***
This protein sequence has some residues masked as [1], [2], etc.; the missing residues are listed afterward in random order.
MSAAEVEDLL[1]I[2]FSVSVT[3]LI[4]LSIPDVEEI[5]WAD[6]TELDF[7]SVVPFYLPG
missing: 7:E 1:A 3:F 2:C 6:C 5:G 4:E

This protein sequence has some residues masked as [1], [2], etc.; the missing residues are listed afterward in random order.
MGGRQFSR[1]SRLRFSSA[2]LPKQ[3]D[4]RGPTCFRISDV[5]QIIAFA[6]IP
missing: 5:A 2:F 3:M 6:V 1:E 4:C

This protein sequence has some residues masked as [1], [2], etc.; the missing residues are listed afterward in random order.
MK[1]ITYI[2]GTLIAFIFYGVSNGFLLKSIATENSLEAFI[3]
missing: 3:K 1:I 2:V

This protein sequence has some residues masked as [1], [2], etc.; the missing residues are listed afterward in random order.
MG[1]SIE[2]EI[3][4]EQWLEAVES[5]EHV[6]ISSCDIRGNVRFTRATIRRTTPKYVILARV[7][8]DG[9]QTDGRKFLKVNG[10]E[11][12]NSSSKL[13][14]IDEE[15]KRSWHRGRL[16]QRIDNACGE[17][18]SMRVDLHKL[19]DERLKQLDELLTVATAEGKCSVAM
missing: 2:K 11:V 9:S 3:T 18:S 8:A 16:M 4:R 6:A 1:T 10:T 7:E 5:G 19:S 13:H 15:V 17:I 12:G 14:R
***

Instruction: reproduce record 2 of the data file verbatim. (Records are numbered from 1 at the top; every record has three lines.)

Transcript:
This protein sequence has some residues masked as [1], [2], etc.; the missing residues are listed afterward in random order.
MGGRQFSR[1]SRLRFSSA[2]LPKQ[3]D[4]RGPTCFRISDV[5]QIIAFA[6]IP
missing: 5:A 2:F 3:M 6:V 1:E 4:C